Lecture 21 Distributed Systems. Checkpoint In journaling

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    18-Dec-2015

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  • Slide 1
  • Lecture 21 Distributed Systems
  • Slide 2
  • Checkpoint In journaling
  • Slide 3
  • Metadata Journaling 1/2. Data write: Write data to final location; wait for completion (the wait is optional; see below for details). 1/2. Journal metadata write: Write the begin block and metadata to the log; wait for writes to complete. 3. Journal commit: Write the transaction commit block (containing TxE) to the log; wait for the write to complete; the transaction (including data) is now committed. 4. Checkpoint metadata: Write the contents of the metadata update to their final locations within the file system. 5. Free: Later, mark the transaction free in journal superblock
  • Slide 4
  • Checkpoint In journaling Write the contents of the update to their final locations within the file system. In LFS Checkpoint regions locate on a special fixed position on disk. Checkpoint region contains the addresses of all imap blocks, current time, the address of the last segment written, etc. What if checkpoint too often?
  • Slide 5
  • LFS review Good for ? Bad for ?
  • Slide 6
  • Disk after Creating Two Files
  • Slide 7
  • Garbage Collection Pick M segments, compact into N (where N < M). Mechanism: how do we know whether data in segments is valid? segment summary that lists inode corresponding to each data block Policy: which segments to compact? A hot segment: the contents are being frequently over- written A cold segment: may have a few dead blocks but the rest of its contents are relatively stable
  • Slide 8
  • Recovery In journaling If crash before step 2 completes, skip the pending update If crash after step 2 completes, transactions are replayed In LFS Identify the newest consistent one Roll-forward: scan BEYOND the last checkpoint to recover max data
  • Slide 9
  • Data Integrity and Protection
  • Slide 10
  • Disk Failure Modes Fail-stop as assumed by RAID Silent faults: Latent-sector errors (LSEs): a disk sector (or group of sectors) has been damaged in some way Block corruption
  • Slide 11
  • Handling Latent Sector Errors How to detect: A storage system tries to access a block, and the disk returns an error How to fix: Use whatever redundancy mechanism it has to return the correct data
  • Slide 12
  • Detecting Corruption: The Checksum Common Checksum Functions XOR Fletcher checksum Cyclic redundancy check (CRC) Collision is possible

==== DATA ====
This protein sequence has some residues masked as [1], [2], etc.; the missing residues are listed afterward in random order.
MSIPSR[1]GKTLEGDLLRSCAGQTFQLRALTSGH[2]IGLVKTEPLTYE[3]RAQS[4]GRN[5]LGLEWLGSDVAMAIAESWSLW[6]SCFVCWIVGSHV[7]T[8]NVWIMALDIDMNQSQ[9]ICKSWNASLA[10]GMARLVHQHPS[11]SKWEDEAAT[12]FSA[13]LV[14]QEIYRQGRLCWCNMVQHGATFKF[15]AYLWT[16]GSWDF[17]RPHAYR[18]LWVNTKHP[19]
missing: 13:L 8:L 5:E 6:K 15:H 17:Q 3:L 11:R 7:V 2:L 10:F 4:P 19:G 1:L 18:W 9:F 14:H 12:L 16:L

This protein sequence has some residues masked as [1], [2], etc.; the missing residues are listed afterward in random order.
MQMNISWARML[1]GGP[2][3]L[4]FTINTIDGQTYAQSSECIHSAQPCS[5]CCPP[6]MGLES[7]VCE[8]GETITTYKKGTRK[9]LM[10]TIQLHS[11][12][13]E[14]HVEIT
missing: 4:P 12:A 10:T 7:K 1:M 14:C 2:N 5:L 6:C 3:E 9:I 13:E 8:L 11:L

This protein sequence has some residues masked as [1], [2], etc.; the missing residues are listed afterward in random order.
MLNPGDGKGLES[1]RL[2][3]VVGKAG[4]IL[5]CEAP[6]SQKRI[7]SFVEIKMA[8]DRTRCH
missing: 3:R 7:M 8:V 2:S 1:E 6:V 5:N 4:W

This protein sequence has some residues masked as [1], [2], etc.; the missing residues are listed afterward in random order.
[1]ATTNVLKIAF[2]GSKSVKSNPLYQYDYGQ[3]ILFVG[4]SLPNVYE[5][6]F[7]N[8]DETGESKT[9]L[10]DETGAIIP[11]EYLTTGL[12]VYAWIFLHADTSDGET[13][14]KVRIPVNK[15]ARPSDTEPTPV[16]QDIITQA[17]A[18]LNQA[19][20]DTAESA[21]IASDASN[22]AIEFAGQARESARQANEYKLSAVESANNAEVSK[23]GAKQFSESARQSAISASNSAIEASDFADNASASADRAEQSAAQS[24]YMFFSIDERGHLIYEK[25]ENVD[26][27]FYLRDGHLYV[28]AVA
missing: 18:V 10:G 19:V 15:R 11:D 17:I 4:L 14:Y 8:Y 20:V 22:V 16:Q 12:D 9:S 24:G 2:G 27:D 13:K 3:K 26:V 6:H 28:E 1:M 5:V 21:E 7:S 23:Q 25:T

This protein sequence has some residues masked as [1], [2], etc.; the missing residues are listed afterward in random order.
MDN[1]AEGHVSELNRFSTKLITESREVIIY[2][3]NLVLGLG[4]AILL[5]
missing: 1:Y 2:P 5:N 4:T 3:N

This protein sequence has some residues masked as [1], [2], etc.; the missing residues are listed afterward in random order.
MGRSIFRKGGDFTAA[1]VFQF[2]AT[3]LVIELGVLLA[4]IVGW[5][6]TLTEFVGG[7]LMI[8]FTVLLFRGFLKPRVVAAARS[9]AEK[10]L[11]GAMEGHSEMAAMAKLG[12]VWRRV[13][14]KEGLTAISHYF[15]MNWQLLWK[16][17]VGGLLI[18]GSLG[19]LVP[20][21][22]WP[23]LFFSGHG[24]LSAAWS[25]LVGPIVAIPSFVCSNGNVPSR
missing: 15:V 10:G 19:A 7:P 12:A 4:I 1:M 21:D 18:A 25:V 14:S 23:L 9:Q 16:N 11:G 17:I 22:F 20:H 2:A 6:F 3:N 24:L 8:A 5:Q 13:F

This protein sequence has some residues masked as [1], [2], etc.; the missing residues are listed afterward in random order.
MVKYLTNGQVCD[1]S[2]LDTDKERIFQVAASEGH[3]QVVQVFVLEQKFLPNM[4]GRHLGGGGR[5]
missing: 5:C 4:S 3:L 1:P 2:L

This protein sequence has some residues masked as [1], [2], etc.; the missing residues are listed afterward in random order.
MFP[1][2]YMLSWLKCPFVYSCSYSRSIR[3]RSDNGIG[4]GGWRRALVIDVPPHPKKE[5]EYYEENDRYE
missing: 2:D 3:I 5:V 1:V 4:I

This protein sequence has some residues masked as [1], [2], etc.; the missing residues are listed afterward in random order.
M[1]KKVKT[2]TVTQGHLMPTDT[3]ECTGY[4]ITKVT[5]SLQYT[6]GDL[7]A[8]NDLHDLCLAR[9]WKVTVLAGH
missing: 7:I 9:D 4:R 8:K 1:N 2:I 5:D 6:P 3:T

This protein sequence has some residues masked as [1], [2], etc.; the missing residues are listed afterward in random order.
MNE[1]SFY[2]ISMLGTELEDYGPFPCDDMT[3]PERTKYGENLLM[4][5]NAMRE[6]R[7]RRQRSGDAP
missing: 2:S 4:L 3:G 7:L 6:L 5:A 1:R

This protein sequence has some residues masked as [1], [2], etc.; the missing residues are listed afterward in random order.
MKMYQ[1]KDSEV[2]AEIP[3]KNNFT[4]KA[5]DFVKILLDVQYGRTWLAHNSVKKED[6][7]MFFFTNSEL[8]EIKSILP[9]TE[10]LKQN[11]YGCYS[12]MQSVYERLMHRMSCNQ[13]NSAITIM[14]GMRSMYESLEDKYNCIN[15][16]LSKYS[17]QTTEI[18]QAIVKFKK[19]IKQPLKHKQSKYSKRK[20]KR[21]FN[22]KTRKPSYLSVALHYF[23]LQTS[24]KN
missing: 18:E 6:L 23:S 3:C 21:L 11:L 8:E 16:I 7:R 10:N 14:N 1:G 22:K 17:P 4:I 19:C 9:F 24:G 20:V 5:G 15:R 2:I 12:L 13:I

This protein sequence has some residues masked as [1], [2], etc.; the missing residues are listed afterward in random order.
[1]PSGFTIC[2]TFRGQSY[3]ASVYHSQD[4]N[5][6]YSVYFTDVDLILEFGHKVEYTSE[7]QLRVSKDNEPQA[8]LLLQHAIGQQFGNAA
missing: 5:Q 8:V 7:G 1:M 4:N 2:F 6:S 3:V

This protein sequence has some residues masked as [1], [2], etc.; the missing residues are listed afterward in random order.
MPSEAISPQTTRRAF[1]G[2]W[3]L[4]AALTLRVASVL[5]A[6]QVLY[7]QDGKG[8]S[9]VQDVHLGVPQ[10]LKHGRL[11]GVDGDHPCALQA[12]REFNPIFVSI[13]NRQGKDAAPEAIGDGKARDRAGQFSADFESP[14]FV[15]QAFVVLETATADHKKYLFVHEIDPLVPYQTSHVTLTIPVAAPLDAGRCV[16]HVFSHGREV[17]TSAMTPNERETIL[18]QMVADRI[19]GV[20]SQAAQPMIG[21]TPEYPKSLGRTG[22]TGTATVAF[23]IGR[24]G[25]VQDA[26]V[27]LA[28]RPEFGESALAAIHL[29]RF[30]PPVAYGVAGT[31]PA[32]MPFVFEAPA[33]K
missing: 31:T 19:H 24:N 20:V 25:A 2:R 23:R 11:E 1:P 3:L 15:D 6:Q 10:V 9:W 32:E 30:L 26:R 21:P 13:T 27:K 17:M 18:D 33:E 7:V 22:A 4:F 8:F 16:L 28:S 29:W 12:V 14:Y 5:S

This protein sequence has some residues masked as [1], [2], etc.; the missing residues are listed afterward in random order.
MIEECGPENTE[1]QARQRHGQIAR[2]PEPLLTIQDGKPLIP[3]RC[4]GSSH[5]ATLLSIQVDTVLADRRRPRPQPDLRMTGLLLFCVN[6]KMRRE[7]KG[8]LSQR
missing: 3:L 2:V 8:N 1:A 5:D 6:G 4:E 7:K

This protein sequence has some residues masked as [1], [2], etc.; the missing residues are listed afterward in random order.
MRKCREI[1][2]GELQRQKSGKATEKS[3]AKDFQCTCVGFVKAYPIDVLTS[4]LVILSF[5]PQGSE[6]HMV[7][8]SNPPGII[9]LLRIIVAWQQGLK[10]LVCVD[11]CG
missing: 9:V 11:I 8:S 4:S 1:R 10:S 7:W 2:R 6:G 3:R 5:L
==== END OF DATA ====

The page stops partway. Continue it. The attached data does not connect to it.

• Slide 13
  • Misdirected Writes Arises in disk and RAID controllers which write the data to disk correctly, except in the wrong location Physical identifier (physical ID)
  • Slide 14
  • Lost Writes Occur when the device informs the upper layer that a write has completed but in fact it never is persisted Do any of our strategies from above (e.g., basic checksums, or physical ID) help to detect lost writes? Solutions: Perform a write verify or read-after-write Some systems add a checksum elsewhere in the system to detect lost writes. ZFS includes a checksum in each file system inode and indirect block for every block included within a file
  • Slide 15
  • Scrubbing When do these checksums actually get checked? Many systems utilize disk scrubbing: Periodically read through every block of the system Check whether checksums are still valid Schedule scans on a nightly or weekly basis
  • Slide 16
  • Overhead of Checksumming Space Small Time Noticeable CPU overhead I/O overhead
  • Slide 17
  • Distributed Systems
  • Slide 18
  • OSTEP Definition Def: more than 1 machine Examples: client/server: web server and web client cluster: page rank computation Other courses Networking Distributed Systems
  • Slide 19
  • Why Go Distributed? More compute power More storage capacity Fault tolerance Data sharing
  • Slide 20
  • New Challenges System failure: need to worry about partial failure. Communication failure: links unreliable Performance Security
  • Slide 21
  • Communication All communication is inherently unreliable. Need to worry about: bit errors packet loss node/link failure
  • Slide 22
  • Overview Raw messages Reliable messages OS abstractions virtual memory global file system Programming-languages abstractions remote procedure call
  • Slide 23